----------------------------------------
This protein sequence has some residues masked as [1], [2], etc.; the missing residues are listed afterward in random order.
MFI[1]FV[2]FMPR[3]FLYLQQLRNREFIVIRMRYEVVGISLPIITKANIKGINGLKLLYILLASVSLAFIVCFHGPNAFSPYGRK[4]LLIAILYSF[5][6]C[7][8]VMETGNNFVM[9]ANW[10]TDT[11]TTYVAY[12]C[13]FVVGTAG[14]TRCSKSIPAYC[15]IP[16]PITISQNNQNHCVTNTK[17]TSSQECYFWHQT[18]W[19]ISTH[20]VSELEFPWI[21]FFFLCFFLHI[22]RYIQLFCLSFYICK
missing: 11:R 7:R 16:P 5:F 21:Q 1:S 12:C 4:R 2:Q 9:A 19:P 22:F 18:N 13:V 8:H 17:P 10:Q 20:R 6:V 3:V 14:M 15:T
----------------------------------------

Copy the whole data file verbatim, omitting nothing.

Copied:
This protein sequence has some residues masked as [1], [2], etc.; the missing residues are listed afterward in random order.
MFI[1]FV[2]FMPR[3]FLYLQQLRNREFIVIRMRYEVVGISLPIITKANIKGINGLKLLYILLASVSLAFIVCFHGPNAFSPYGRK[4]LLIAILYSF[5][6]C[7][8]VMETGNNFVM[9]ANW[10]TDT[11]TTYVAY[12]C[13]FVVGTAG[14]TRCSKSIPAYC[15]IP[16]PITISQNNQNHCVTNTK[17]TSSQECYFWHQT[18]W[19]ISTH[20]VSELEFPWI[21]FFFLCFFLHI[22]RYIQLFCLSFYICK
missing: 11:R 7:R 16:P 5:F 21:Q 1:S 12:C 4:R 2:Q 9:A 19:P 22:F 18:N 13:V 8:H 17:P 10:Q 20:R 6:V 3:V 14:M 15:T